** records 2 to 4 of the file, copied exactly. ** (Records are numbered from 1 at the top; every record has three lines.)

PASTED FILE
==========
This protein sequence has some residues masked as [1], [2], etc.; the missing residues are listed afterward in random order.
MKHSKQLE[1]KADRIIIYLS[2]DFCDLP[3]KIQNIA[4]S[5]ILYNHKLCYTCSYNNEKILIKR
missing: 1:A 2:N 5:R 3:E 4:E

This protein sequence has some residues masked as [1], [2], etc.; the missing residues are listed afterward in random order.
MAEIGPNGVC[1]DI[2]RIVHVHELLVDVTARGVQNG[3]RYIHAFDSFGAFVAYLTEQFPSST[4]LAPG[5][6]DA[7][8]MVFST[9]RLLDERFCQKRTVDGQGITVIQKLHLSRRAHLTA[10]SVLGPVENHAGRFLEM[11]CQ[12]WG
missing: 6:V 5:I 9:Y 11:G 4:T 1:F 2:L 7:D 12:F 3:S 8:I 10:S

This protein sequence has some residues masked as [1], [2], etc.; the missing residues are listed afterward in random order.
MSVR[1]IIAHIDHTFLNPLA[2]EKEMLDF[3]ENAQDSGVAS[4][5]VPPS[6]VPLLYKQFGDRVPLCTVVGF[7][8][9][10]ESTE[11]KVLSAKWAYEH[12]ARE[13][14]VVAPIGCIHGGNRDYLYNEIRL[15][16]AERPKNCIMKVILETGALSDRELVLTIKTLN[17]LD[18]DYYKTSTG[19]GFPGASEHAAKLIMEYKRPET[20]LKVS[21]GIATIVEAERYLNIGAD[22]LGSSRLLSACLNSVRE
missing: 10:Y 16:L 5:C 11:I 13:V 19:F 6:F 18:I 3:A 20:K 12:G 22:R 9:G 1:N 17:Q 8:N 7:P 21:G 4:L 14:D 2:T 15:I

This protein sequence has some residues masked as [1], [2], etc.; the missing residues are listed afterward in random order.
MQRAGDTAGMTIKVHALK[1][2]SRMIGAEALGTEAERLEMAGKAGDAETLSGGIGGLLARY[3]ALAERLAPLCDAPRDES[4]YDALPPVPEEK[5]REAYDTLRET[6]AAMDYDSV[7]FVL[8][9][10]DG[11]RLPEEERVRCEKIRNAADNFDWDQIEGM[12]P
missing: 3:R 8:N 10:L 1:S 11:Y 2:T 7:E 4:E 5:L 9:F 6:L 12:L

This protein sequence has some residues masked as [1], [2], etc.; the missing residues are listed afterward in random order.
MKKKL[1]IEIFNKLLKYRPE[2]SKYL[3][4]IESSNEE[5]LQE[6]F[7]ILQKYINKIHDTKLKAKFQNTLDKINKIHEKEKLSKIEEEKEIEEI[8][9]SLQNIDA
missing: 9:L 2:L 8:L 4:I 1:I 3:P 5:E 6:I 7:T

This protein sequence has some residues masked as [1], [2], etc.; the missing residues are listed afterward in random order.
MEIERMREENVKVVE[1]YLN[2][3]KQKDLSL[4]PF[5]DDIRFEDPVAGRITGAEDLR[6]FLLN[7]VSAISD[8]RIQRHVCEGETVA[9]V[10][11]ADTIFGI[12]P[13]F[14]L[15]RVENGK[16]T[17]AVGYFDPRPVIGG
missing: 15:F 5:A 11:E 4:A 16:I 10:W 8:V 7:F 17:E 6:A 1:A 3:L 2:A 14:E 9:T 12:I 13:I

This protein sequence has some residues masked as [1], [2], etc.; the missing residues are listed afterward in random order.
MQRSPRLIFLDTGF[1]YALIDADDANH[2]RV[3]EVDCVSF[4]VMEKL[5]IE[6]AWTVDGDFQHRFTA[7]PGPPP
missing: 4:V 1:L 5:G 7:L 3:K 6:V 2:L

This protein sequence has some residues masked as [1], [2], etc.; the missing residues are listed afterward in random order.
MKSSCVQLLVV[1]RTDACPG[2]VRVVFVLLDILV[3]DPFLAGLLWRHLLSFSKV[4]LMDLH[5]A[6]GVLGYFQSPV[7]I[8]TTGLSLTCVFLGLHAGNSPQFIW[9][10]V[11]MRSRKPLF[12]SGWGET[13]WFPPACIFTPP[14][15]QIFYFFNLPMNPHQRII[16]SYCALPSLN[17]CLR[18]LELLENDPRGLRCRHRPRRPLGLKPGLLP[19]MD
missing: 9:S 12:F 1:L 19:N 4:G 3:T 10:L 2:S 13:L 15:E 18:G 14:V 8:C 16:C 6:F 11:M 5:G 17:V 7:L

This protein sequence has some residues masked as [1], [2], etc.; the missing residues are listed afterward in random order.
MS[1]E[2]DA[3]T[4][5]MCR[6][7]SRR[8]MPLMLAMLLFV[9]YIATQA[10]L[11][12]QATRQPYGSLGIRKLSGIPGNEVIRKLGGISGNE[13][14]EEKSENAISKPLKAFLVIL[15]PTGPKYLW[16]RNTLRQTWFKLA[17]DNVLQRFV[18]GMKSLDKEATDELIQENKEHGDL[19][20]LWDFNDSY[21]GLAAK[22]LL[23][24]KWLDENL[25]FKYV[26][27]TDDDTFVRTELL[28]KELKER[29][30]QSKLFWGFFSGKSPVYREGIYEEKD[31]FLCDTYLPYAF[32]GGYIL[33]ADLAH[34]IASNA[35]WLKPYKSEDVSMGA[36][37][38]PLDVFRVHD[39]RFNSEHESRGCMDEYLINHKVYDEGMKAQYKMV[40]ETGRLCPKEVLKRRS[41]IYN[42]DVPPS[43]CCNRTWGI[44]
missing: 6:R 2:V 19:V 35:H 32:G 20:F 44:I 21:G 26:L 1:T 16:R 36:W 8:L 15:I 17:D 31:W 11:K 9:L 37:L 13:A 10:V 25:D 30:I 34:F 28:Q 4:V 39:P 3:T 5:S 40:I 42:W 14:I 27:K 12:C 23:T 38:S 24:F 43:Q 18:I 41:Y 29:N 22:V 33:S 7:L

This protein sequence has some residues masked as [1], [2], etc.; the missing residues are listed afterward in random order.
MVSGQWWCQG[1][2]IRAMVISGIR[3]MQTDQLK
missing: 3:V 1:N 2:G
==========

This protein sequence has some residues masked as [1], [2], etc.; the missing residues are listed afterward in random order.
MAEIGPNGVC[1]DI[2]RIVHVHELLVDVTARGVQNG[3]RYIHAFDSFGAFVAYLTEQFPSST[4]LAPG[5][6]DA[7][8]MVFST[9]RLLDERFCQKRTVDGQGITVIQKLHLSRRAHLTA[10]SVLGPVENHAGRFLEM[11]CQ[12]WG
missing: 6:V 5:I 9:Y 11:G 4:T 1:F 2:L 7:D 12:F 3:S 8:I 10:S

This protein sequence has some residues masked as [1], [2], etc.; the missing residues are listed afterward in random order.
MSVR[1]IIAHIDHTFLNPLA[2]EKEMLDF[3]ENAQDSGVAS[4][5]VPPS[6]VPLLYKQFGDRVPLCTVVGF[7][8][9][10]ESTE[11]KVLSAKWAYEH[12]ARE[13][14]VVAPIGCIHGGNRDYLYNEIRL[15][16]AERPKNCIMKVILETGALSDRELVLTIKTLN[17]LD[18]DYYKTSTG[19]GFPGASEHAAKLIMEYKRPET[20]LKVS[21]GIATIVEAERYLNIGAD[22]LGSSRLLSACLNSVRE
missing: 10:Y 16:L 5:C 11:I 13:V 19:F 6:F 18:I 3:A 20:K 12:G 22:R 9:G 1:N 17:Q 8:N 7:P 21:G 4:L 14:D 2:T 15:I

This protein sequence has some residues masked as [1], [2], etc.; the missing residues are listed afterward in random order.
MQRAGDTAGMTIKVHALK[1][2]SRMIGAEALGTEAERLEMAGKAGDAETLSGGIGGLLARY[3]ALAERLAPLCDAPRDES[4]YDALPPVPEEK[5]REAYDTLRET[6]AAMDYDSV[7]FVL[8][9][10]DG[11]RLPEEERVRCEKIRNAADNFDWDQIEGM[12]P
missing: 3:R 8:N 10:L 1:S 11:Y 2:T 7:E 4:E 5:L 9:F 6:L 12:L